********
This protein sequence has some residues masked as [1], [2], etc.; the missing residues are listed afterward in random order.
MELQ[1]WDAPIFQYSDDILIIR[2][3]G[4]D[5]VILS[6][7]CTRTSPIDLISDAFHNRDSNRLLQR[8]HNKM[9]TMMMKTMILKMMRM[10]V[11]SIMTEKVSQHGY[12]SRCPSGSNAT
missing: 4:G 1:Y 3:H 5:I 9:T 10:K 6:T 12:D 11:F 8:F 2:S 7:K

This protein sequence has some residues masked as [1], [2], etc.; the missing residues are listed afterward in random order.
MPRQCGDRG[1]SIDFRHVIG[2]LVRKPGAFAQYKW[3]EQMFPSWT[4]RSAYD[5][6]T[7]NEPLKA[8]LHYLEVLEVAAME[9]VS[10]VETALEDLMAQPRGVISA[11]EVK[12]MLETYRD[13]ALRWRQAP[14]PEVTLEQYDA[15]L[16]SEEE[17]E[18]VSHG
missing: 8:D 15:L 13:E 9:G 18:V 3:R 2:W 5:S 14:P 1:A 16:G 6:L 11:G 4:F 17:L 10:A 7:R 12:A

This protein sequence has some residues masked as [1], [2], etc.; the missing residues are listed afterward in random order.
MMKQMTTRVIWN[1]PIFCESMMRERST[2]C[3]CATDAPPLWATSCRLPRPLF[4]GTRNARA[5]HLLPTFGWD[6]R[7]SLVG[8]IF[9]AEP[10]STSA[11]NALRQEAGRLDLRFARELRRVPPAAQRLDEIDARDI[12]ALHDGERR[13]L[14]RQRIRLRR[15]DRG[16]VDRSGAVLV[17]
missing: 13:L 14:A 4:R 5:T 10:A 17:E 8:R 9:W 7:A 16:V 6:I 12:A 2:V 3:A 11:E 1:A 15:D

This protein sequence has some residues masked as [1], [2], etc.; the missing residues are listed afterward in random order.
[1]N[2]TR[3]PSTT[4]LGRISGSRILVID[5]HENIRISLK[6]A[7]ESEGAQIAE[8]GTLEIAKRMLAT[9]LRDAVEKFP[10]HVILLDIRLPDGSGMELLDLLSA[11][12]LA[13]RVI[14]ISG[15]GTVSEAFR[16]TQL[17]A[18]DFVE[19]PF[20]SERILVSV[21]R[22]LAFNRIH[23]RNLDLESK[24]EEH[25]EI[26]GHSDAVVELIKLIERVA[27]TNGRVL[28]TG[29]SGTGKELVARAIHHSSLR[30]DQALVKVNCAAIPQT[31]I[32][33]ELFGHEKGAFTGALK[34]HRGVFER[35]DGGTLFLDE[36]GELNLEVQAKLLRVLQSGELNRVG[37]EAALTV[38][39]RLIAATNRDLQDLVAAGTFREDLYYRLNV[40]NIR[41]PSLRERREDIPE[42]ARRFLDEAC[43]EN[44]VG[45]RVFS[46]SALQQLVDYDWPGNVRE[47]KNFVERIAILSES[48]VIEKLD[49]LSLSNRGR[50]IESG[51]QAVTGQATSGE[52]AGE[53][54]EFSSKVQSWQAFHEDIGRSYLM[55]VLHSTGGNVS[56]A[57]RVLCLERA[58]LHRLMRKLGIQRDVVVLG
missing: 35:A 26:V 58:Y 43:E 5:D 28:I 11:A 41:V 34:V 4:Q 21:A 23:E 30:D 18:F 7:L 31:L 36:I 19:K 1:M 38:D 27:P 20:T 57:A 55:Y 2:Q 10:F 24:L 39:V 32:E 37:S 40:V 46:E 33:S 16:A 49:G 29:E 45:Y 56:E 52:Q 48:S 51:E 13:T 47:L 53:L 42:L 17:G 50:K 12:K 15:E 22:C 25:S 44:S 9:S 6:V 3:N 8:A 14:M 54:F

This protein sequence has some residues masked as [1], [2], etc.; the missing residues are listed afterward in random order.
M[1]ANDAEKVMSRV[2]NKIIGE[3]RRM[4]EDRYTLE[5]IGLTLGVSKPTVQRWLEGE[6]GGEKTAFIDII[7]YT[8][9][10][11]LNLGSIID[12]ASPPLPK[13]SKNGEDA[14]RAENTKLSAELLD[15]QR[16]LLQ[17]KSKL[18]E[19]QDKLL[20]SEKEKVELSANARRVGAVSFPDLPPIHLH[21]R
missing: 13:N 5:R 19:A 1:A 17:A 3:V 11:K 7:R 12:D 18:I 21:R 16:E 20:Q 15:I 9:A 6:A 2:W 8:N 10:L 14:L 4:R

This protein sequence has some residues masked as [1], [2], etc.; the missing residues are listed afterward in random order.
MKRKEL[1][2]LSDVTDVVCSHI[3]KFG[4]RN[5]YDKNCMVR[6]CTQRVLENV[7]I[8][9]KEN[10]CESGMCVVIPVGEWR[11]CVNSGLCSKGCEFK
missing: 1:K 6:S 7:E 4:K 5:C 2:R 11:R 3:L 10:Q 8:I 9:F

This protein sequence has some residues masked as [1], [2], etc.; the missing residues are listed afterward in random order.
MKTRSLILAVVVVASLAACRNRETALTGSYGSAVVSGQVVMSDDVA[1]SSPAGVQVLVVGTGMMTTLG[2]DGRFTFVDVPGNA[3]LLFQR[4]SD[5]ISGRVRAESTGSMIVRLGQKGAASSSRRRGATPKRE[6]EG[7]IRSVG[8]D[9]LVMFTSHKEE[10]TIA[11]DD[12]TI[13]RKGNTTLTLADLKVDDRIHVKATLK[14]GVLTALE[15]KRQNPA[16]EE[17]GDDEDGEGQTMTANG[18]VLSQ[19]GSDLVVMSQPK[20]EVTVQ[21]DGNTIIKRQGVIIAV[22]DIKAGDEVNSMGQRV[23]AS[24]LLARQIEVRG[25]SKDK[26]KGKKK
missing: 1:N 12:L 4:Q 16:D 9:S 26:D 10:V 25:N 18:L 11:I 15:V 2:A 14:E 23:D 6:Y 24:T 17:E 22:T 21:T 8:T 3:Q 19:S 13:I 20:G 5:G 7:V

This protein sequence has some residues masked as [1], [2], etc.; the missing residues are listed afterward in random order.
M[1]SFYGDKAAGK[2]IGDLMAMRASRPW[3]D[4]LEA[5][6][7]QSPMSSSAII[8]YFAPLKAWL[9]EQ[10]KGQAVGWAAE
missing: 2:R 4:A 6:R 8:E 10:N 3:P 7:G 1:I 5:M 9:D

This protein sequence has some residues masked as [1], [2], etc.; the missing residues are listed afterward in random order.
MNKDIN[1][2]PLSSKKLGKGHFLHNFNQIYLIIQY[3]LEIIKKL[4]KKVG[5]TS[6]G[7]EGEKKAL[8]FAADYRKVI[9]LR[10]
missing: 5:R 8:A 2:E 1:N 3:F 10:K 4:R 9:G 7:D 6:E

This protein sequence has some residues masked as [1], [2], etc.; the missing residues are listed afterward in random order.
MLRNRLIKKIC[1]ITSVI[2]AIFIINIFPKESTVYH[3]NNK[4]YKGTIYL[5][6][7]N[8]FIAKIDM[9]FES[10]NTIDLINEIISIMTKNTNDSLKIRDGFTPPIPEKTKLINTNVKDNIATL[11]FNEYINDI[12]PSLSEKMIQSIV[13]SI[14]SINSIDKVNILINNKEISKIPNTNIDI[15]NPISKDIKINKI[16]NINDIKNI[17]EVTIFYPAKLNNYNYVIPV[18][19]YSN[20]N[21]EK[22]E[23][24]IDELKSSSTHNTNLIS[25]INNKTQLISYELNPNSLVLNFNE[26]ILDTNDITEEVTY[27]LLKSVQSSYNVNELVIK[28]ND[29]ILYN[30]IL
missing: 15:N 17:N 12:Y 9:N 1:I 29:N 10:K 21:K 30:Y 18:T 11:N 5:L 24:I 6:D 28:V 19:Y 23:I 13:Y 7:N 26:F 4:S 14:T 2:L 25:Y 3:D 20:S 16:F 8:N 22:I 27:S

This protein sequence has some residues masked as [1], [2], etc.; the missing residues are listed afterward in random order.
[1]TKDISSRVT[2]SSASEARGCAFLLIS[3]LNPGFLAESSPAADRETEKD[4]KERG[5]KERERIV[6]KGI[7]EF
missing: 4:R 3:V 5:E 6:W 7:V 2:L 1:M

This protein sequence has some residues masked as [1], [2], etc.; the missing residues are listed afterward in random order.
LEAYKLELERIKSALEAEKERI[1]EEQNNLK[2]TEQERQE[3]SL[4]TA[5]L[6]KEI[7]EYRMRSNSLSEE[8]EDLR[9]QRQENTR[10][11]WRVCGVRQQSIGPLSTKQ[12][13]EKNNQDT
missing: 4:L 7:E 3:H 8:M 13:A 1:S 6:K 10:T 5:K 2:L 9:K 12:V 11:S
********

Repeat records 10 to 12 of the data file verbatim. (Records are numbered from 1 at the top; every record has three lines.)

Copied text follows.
This protein sequence has some residues masked as [1], [2], etc.; the missing residues are listed afterward in random order.
MLRNRLIKKIC[1]ITSVI[2]AIFIINIFPKESTVYH[3]NNK[4]YKGTIYL[5][6][7]N[8]FIAKIDM[9]FES[10]NTIDLINEIISIMTKNTNDSLKIRDGFTPPIPEKTKLINTNVKDNIATL[11]FNEYINDI[12]PSLSEKMIQSIV[13]SI[14]SINSIDKVNILINNKEISKIPNTNIDI[15]NPISKDIKINKI[16]NINDIKNI[17]EVTIFYPAKLNNYNYVIPV[18][19]YSN[20]N[21]EK[22]E[23][24]IDELKSSSTHNTNLIS[25]INNKTQLISYELNPNSLVLNFNE[26]ILDTNDITEEVTY[27]LLKSVQSSYNVNELVIK[28]ND[29]ILYN[30]IL
missing: 15:N 17:N 12:Y 9:N 1:I 29:N 10:K 21:K 30:Y 18:T 11:N 5:L 24:I 6:D 28:V 19:Y 23:I 13:Y 7:N 26:F 4:S 14:T 2:L 25:Y 3:D 20:S 16:F 8:N 22:I 27:S

This protein sequence has some residues masked as [1], [2], etc.; the missing residues are listed afterward in random order.
[1]TKDISSRVT[2]SSASEARGCAFLLIS[3]LNPGFLAESSPAADRETEKD[4]KERG[5]KERERIV[6]KGI[7]EF
missing: 4:R 3:V 5:E 6:W 7:V 2:L 1:M

This protein sequence has some residues masked as [1], [2], etc.; the missing residues are listed afterward in random order.
LEAYKLELERIKSALEAEKERI[1]EEQNNLK[2]TEQERQE[3]SL[4]TA[5]L[6]KEI[7]EYRMRSNSLSEE[8]EDLR[9]QRQENTR[10][11]WRVCGVRQQSIGPLSTKQ[12][13]EKNNQDT
missing: 4:L 7:E 3:H 8:M 13:A 1:S 6:K 10:T 5:K 2:L 9:K 12:V 11:S